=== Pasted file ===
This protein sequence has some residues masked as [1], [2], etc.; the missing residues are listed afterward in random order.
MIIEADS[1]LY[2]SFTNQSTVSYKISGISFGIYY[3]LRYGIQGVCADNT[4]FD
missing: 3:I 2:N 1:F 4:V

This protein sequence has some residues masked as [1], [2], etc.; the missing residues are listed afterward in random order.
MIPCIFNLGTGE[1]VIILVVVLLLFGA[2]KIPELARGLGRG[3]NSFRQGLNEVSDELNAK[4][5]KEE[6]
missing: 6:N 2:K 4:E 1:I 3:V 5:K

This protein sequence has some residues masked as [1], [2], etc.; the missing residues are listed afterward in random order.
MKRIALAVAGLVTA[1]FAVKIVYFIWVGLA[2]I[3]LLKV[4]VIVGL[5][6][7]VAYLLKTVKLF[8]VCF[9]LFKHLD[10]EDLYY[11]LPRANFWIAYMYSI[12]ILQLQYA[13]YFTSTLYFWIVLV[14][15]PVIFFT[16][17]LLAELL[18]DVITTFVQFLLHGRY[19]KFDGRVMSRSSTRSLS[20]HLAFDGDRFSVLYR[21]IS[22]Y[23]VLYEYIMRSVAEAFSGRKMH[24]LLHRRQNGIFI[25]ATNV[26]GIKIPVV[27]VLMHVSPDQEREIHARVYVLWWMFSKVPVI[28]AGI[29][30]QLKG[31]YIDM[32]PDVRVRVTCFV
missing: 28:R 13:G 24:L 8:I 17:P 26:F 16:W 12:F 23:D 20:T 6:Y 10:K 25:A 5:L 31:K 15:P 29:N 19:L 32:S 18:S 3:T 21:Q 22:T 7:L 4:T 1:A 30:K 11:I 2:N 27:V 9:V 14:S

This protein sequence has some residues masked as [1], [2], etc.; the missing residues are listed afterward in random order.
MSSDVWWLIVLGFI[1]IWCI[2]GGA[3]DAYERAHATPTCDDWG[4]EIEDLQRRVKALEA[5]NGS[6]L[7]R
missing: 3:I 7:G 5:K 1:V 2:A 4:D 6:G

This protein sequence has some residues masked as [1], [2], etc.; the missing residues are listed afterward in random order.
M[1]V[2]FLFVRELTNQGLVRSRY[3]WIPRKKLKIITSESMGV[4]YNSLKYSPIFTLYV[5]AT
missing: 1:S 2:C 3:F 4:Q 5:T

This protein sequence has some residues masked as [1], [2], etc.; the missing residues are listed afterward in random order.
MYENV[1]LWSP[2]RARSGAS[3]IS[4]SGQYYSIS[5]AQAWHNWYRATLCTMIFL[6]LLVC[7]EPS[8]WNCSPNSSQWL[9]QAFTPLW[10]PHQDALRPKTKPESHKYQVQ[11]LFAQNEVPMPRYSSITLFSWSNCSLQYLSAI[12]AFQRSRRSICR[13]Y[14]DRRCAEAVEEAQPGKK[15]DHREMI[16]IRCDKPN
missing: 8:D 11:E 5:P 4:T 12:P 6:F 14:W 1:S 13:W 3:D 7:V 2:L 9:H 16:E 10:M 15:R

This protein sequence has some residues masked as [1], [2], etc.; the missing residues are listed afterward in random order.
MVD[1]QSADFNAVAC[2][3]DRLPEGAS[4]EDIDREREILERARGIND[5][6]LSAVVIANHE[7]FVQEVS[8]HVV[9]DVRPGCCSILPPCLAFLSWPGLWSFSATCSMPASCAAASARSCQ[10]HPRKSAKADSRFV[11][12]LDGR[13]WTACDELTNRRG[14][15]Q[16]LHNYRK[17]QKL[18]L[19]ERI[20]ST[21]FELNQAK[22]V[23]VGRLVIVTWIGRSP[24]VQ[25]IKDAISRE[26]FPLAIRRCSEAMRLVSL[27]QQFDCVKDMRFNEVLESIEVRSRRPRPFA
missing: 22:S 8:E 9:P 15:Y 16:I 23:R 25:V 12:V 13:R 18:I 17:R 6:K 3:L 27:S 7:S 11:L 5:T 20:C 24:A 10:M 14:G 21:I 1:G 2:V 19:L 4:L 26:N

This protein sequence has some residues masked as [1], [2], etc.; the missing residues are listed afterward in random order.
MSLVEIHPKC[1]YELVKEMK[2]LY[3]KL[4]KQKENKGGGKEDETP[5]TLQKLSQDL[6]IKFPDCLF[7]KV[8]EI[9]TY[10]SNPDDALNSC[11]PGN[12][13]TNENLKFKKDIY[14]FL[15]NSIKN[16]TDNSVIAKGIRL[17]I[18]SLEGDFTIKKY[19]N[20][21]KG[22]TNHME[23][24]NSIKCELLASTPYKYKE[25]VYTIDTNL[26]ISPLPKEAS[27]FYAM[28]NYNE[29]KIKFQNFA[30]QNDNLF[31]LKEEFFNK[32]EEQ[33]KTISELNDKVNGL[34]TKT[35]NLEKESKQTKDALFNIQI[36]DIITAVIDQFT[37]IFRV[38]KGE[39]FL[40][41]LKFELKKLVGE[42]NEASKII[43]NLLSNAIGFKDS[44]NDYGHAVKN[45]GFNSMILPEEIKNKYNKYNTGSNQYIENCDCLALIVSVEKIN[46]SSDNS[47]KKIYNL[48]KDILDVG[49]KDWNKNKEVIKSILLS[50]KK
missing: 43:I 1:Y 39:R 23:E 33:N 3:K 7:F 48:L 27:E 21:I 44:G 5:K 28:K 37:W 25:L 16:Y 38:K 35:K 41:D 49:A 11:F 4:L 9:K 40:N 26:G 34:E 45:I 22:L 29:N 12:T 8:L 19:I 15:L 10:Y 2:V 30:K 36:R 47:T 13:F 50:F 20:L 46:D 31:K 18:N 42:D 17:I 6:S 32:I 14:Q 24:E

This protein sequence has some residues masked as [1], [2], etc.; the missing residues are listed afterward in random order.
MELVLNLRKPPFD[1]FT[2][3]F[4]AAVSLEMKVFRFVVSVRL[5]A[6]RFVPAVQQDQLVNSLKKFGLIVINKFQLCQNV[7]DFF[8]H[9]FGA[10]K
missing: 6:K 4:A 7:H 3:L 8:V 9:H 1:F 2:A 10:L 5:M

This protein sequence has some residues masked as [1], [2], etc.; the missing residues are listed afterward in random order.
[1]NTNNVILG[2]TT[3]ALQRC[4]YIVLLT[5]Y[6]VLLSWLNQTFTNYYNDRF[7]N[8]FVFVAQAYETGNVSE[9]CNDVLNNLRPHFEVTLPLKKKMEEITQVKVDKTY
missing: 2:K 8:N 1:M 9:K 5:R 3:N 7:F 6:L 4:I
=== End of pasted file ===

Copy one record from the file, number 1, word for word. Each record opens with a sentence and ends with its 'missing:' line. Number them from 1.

This protein sequence has some residues masked as [1], [2], etc.; the missing residues are listed afterward in random order.
MIIEADS[1]LY[2]SFTNQSTVSYKISGISFGIYY[3]LRYGIQGVCADNT[4]FD
missing: 3:I 2:N 1:F 4:V